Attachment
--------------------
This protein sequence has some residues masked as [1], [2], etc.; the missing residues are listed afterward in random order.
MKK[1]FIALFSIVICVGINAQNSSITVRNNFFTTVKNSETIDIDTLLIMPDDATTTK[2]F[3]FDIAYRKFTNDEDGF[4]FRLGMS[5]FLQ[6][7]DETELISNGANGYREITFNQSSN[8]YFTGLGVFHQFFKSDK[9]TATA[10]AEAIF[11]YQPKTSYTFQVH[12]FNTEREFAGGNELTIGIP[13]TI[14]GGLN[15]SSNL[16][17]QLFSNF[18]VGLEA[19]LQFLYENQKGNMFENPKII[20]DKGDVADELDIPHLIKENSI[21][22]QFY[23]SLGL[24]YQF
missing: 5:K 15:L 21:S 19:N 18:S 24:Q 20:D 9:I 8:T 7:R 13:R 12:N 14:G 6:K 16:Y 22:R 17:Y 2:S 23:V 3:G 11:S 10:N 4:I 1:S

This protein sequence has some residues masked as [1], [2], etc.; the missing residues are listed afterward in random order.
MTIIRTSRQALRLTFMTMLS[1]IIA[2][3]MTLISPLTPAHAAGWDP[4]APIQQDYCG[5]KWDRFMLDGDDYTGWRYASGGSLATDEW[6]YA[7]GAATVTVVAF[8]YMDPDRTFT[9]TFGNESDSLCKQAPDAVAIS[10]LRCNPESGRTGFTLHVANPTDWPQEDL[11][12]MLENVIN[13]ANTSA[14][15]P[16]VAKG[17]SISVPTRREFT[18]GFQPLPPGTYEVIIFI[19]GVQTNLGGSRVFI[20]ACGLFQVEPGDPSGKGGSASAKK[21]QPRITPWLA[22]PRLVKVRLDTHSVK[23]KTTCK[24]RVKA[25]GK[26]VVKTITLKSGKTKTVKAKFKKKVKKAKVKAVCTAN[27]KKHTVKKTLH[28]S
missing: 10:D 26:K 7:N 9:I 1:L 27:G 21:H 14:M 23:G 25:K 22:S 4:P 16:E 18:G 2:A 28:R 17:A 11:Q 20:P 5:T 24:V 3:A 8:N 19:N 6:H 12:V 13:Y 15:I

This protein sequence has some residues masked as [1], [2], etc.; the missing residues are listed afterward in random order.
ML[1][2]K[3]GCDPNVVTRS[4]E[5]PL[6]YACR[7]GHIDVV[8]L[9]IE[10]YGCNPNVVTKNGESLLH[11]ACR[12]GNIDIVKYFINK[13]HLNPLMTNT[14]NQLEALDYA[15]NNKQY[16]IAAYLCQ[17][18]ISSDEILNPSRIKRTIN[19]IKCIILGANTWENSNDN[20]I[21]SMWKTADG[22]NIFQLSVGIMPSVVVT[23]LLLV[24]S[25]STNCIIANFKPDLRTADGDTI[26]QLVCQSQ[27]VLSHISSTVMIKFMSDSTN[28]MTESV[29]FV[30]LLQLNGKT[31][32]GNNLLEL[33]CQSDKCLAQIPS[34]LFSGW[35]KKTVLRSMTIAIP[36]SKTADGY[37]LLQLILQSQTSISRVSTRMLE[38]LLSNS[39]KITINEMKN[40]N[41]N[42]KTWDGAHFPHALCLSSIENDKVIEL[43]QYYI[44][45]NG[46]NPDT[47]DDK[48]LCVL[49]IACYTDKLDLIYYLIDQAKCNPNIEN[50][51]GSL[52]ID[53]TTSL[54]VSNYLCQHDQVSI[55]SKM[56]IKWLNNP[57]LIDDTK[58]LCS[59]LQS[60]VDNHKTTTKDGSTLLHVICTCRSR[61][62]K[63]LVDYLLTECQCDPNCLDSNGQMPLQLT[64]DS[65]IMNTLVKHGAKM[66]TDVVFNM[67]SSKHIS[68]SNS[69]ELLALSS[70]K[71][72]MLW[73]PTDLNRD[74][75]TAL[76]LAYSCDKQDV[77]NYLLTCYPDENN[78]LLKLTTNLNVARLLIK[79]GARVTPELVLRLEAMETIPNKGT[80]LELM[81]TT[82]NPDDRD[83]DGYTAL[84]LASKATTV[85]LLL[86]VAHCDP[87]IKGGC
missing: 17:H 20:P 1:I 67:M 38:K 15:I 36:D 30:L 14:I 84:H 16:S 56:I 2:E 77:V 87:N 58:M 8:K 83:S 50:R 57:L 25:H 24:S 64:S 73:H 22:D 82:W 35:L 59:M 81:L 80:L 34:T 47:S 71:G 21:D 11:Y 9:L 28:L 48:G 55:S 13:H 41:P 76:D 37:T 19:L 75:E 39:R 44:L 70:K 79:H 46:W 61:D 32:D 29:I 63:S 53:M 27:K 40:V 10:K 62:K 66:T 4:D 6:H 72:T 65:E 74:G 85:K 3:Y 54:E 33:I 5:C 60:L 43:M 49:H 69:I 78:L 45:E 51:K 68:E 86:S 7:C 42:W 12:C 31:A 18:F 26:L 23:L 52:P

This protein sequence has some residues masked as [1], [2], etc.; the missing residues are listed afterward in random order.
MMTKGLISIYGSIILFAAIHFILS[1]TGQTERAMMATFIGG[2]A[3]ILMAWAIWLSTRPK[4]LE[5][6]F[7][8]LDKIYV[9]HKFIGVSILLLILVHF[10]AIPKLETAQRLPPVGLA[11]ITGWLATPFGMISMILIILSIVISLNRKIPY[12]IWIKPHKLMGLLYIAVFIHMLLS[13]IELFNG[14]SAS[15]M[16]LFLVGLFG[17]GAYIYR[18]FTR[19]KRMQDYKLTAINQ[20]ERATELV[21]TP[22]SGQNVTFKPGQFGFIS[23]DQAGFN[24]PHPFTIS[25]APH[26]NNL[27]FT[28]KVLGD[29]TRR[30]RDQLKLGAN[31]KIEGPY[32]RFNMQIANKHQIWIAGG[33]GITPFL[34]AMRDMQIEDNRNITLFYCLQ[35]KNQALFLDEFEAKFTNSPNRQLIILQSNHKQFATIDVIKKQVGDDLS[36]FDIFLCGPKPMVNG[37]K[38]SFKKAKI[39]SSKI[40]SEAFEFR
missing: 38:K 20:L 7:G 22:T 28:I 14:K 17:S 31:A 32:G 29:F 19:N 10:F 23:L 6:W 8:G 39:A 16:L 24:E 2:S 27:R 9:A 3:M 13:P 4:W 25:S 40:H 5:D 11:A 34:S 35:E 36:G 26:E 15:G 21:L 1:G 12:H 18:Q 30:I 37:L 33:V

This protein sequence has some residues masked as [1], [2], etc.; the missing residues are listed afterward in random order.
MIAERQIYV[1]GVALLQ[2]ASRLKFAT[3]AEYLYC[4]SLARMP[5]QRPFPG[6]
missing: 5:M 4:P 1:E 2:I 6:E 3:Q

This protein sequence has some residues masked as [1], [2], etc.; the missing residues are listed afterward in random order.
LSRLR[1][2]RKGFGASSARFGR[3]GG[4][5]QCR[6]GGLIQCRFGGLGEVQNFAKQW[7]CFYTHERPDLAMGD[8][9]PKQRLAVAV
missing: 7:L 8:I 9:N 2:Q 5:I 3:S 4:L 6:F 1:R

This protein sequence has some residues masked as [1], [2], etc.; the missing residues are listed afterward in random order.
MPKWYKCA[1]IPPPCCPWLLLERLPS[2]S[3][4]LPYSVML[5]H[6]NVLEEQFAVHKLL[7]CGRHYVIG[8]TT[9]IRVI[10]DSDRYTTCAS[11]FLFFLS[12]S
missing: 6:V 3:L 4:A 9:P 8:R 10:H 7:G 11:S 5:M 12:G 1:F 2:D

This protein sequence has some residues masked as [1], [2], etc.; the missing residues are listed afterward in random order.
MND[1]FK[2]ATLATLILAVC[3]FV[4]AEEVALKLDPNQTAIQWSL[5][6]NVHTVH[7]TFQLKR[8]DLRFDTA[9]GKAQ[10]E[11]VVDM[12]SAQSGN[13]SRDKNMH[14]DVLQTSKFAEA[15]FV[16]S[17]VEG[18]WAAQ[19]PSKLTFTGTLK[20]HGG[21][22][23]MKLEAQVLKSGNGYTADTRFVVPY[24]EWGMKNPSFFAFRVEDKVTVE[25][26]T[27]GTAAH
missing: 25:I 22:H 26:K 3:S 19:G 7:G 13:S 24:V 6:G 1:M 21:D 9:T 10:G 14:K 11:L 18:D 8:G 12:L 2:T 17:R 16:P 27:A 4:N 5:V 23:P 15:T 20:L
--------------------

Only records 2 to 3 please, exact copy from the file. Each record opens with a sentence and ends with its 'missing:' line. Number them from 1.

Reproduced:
This protein sequence has some residues masked as [1], [2], etc.; the missing residues are listed afterward in random order.
MTIIRTSRQALRLTFMTMLS[1]IIA[2][3]MTLISPLTPAHAAGWDP[4]APIQQDYCG[5]KWDRFMLDGDDYTGWRYASGGSLATDEW[6]YA[7]GAATVTVVAF[8]YMDPDRTFT[9]TFGNESDSLCKQAPDAVAIS[10]LRCNPESGRTGFTLHVANPTDWPQEDL[11][12]MLENVIN[13]ANTSA[14][15]P[16]VAKG[17]SISVPTRREFT[18]GFQPLPPGTYEVIIFI[19]GVQTNLGGSRVFI[20]ACGLFQVEPGDPSGKGGSASAKK[21]QPRITPWLA[22]PRLVKVRLDTHSVK[23]KTTCK[24]RVKA[25]GK[26]VVKTITLKSGKTKTVKAKFKKKVKKAKVKAVCTAN[27]KKHTVKKTLH[28]S
missing: 10:D 26:K 7:N 9:I 1:L 27:G 21:H 14:M 23:G 25:K 22:S 4:P 16:E 18:G 2:A 28:R 17:A 11:Q 20:P 5:T 24:V 3:A 8:N 19:N 6:H 12:V 13:Y 15:I

This protein sequence has some residues masked as [1], [2], etc.; the missing residues are listed afterward in random order.
ML[1][2]K[3]GCDPNVVTRS[4]E[5]PL[6]YACR[7]GHIDVV[8]L[9]IE[10]YGCNPNVVTKNGESLLH[11]ACR[12]GNIDIVKYFINK[13]HLNPLMTNT[14]NQLEALDYA[15]NNKQY[16]IAAYLCQ[17][18]ISSDEILNPSRIKRTIN[19]IKCIILGANTWENSNDN[20]I[21]SMWKTADG[22]NIFQLSVGIMPSVVVT[23]LLLV[24]S[25]STNCIIANFKPDLRTADGDTI[26]QLVCQSQ[27]VLSHISSTVMIKFMSDSTN[28]MTESV[29]FV[30]LLQLNGKT[31][32]GNNLLEL[33]CQSDKCLAQIPS[34]LFSGW[35]KKTVLRSMTIAIP[36]SKTADGY[37]LLQLILQSQTSISRVSTRMLE[38]LLSNS[39]KITINEMKN[40]N[41]N[42]KTWDGAHFPHALCLSSIENDKVIEL[43]QYYI[44][45]NG[46]NPDT[47]DDK[48]LCVL[49]IACYTDKLDLIYYLIDQAKCNPNIEN[50][51]GSL[52]ID[53]TTSL[54]VSNYLCQHDQVSI[55]SKM[56]IKWLNNP[57]LIDDTK[58]LCS[59]LQS[60]VDNHKTTTKDGSTLLHVICTCRSR[61][62]K[63]LVDYLLTECQCDPNCLDSNGQMPLQLT[64]DS[65]IMNTLVKHGAKM[66]TDVVFNM[67]SSKHIS[68]SNS[69]ELLALSS[70]K[71][72]MLW[73]PTDLNRD[74][75]TAL[76]LAYSCDKQDV[77]NYLLTCYPDENN[78]LLKLTTNLNVARLLIK[79]GARVTPELVLRLEAMETIPNKGT[80]LELM[81]TT[82]NPDDRD[83]DGYTAL[84]LASKATTV[85]LLL[86]VAHCDP[87]IKGGC
missing: 17:H 20:P 1:I 67:M 38:K 15:I 36:D 30:L 14:I 84:H 16:S 56:I 2:E 77:V 87:N 58:M 8:K 83:S 50:R 57:L 25:H 24:S 64:S 73:H 22:D 82:W 35:L 59:M 81:L 80:L 34:T 47:S 71:G 21:D 11:Y 9:L 28:L 48:G 55:S 13:H 41:P 76:D 37:T 19:L 75:E 39:R 44:L 70:K 79:H 46:W 61:D 32:D 29:I 63:S 53:M 27:K 40:V 10:K 62:K 66:T 4:D 6:H 72:T 65:E 74:G 85:K 3:Y 54:E 33:I 5:C 60:L 43:M 49:H 69:I 78:L 45:E 51:K 68:E 86:S 7:C 42:W 12:C 31:A 18:F 26:L 23:L 52:P